We are currently in the midst of week 3 of the COVID-19 “pause” in New York State, and the question on everyone’s mind is “when will things get back to normal?” Unfortunately it seems that the pause will not be lifted any time soon, as the number of positive cases, hospitalizations and deaths throughout the state (and particularly throughout the city) continue to rise.
It is easy to feel helpless in times like this, when it seems we do not have much control over our lives. This feeling becomes even more pronounced if you are trapped at home in an unhappy or abusive relationship, if you have lost your job and cannot meet your support obligations or you have concerns about releasing your child for parenting time in the midst of this pandemic.
Although courts are currently closed, there are still actions that can be taken to help you. The following is not an exhaustive list. Please contact us with any questions or if you are in need of legal services.
Divorce Actions: While the Court is not currently accepting applications for new index numbers, we can still help you get started on your divorce matter.
The date a divorce action is commenced is extremely important, as it “stops the clock” on the accumulation of marital assets, and is often used as the retroactivity date for any support orders. As the Court is not able to process new actions at the present time, it is unclear how retroactivity/commencement date issues will be handled once the Court resumes normal functions. It is possible that the Court will look at what evidence there was of intent to start an action during the time the Court was closed, and deem that the commencement date. This “evidence” could include the date an attorney was retained and/or the date your spouse was notified of your intent to seek a divorce.
If you choose to retain us for a new divorce action, we can begin work on certain aspects of your divorce despite not being able to purchase an index number. These aspects include negotiations with your spouse or their attorney, demanding and exchanging discovery, and exchanging settlement proposals. If we are able to come to an agreement and resolve the aspects surrounding your divorce, we can draft and have you sign a separation agreement, which acts as a binding contract. NY executive order No. 202.7 allows a document to be notarized using audio-visual technology, and will have the same force and effect as if it were notarized in person.
Mediation: If you are seeking to initiate, or continue mediation, all appointments and meetings can be conduct through zoom, google hangouts, skype, or a variety of other digital meeting platforms. In the event all terms are agreed upon, a separation agreement could be drafted, signed and notarized, as explained above, which would be a binding contract. The divorce packet could be prepared and would simply need to be filed once the Court resumes normal function.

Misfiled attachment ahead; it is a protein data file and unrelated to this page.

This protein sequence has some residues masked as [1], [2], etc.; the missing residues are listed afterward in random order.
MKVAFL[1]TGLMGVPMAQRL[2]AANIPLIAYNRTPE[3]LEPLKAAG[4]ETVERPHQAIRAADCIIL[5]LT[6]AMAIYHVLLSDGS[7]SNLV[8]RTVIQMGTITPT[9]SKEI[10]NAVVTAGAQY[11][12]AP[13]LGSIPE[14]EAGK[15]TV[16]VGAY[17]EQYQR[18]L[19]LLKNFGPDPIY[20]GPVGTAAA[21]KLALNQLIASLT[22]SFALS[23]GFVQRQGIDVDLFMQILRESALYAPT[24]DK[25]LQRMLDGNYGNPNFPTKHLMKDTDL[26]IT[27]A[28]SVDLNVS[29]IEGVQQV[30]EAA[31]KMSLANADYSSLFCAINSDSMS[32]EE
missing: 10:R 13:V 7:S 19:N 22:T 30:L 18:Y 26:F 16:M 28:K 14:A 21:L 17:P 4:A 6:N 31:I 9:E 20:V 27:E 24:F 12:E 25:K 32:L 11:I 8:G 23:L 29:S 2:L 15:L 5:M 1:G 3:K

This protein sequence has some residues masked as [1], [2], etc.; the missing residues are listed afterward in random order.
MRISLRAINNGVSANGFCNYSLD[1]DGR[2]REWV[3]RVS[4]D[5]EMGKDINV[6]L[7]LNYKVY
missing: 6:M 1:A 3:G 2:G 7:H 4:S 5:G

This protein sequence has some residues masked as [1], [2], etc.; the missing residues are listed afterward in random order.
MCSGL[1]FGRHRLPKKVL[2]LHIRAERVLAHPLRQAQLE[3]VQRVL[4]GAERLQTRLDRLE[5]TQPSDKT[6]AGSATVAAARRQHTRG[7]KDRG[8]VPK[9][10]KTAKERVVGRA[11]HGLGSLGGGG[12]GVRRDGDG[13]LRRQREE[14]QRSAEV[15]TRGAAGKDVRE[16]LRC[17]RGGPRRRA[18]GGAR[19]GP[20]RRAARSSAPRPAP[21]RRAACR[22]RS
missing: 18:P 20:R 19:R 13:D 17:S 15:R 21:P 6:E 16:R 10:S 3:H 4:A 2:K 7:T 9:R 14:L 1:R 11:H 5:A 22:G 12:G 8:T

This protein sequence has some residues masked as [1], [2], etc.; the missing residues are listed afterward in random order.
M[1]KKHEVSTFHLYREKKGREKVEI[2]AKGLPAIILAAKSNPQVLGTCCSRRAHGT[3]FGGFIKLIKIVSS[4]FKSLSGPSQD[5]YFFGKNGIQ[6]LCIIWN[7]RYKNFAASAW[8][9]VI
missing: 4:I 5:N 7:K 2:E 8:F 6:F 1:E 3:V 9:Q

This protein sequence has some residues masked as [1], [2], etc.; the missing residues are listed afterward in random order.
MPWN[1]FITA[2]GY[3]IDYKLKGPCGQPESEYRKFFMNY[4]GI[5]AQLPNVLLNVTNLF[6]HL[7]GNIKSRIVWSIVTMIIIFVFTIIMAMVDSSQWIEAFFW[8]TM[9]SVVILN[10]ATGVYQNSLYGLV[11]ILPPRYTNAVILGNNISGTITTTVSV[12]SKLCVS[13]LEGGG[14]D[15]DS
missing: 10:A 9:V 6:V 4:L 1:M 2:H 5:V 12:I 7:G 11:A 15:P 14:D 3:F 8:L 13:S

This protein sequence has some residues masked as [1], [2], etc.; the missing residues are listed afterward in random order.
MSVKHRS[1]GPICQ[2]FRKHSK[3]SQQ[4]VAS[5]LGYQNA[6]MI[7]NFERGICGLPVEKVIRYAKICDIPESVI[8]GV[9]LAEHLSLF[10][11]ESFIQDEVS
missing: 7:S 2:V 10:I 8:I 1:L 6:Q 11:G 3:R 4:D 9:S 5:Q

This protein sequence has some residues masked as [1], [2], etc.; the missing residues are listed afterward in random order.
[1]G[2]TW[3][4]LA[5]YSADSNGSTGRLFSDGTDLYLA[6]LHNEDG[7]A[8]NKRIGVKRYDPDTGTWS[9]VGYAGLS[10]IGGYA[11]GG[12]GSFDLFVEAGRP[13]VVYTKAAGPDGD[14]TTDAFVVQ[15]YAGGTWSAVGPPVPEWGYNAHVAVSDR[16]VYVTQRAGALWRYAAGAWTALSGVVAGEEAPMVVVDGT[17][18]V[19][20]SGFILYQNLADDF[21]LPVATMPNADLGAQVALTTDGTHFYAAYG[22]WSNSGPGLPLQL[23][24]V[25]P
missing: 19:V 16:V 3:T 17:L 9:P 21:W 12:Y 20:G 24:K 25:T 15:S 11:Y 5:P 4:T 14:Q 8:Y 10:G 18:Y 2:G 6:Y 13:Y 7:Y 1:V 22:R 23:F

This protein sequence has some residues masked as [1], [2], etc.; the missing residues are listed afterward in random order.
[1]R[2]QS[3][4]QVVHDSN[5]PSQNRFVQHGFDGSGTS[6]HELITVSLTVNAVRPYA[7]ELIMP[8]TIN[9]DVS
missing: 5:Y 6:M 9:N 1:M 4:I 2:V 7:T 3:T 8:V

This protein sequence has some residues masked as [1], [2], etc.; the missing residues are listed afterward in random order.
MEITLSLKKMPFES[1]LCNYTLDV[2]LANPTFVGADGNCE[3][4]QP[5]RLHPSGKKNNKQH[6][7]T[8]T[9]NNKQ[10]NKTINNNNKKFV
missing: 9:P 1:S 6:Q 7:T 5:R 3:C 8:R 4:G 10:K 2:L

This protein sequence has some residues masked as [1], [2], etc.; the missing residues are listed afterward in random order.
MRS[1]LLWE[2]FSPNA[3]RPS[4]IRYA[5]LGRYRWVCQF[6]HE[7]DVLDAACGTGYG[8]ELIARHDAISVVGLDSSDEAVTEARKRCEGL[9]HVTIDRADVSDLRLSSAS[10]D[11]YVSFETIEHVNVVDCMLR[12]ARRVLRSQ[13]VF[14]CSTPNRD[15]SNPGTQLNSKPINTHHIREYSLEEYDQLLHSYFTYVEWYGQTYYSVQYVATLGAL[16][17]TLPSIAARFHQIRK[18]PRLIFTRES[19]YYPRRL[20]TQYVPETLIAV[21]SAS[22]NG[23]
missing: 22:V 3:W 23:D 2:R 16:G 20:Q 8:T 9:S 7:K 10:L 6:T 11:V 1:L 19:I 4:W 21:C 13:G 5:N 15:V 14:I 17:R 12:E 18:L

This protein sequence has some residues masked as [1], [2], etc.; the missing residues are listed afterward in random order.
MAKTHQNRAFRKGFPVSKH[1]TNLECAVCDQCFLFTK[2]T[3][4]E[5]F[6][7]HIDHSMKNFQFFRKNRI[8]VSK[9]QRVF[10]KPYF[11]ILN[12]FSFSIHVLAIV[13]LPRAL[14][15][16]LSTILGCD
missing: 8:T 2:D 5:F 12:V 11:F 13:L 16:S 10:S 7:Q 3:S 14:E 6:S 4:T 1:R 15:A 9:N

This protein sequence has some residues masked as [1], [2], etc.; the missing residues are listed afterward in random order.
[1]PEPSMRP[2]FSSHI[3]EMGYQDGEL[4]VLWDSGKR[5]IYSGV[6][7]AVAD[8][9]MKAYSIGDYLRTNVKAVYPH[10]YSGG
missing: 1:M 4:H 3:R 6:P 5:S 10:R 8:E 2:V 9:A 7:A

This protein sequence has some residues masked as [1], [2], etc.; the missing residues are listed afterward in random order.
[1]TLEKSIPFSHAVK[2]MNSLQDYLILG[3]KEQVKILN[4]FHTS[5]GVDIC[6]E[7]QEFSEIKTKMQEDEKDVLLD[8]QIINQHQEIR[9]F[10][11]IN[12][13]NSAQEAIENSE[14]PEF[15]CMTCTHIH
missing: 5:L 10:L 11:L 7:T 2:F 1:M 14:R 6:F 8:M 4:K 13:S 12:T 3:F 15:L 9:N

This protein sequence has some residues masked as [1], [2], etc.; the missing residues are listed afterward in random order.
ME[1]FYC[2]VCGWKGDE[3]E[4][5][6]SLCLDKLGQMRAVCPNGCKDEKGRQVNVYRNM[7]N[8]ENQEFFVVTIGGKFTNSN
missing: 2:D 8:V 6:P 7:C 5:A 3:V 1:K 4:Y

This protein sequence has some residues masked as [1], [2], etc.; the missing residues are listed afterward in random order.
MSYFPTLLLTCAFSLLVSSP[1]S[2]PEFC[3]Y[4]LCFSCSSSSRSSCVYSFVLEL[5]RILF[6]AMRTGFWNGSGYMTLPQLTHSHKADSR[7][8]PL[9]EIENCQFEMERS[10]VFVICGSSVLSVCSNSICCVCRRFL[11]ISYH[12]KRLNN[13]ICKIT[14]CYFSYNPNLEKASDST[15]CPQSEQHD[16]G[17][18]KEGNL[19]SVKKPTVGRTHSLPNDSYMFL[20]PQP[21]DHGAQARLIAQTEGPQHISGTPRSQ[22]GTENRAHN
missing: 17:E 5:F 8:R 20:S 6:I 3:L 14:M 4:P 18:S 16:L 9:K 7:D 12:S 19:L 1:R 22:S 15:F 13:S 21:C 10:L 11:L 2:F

Modifications to Child Support: While the Courts are not hearing non-emergency cases, certain counties are allowing attorneys to file petitions to modify child support by email in order to preserve retroactivity dates. Other counties are allowing us to send in petitions by mail, using the postmark as a guide.
In addition to filing petitions/preserving retroactivity dates, we can help you negotiate with your co-parent and speak with the Support Collection Unit to go over your options if your income has been altered due to the COVID-19 Pandemic.
Domestic Violence: There has been a surge of domestic abuse since people have essentially become trapped in their homes with their abusers. If you are in immediate danger, call the police and/or seek refuge at a shelter. The Courts are hearing emergency cases, including Family Court applications for temporary orders of protection, which could order the offender out of the home. New York City is currently running virtual court hearings on emergency applications to reduce foot traffic inside the courthouse. If you do not have access to the internet, you can call in to the hearing on the telephone.
Parenting Time during this “Pause”: Although the governor has directed us to limit our exposure to people and remain home as much as possible, little guidance has been offered on how to handle children being shuffled between homes, and custody and visitation orders remain in full force and effect. Justice Jeffrey Sunshine of the Kings County Supreme Court wrote an article in the New York Law Journal warning parents that using this pandemic as a means to obstruct parenting time, or come between a relationship between a child and there parent, could have dire consequences and could even result in a change in custody.
But what if there is a legitimate concern for the child (or parent’s) health? My last article covers this very concern, and while we have no definitive answers as to how the Court would address such an issue, it is imperative that the child’s well-being be at the forefront of both parents actions. During this time, we can help you negotiate with your child’s parent or their attorney to achieve an outcome that will ensure your child’s health and well-being, while maintain the child’s relationship with both parents.
Don’t succumb to that feeling of helplessness. We are ready, willing and able to help you with your legal needs. Please contact us today with any and all questions.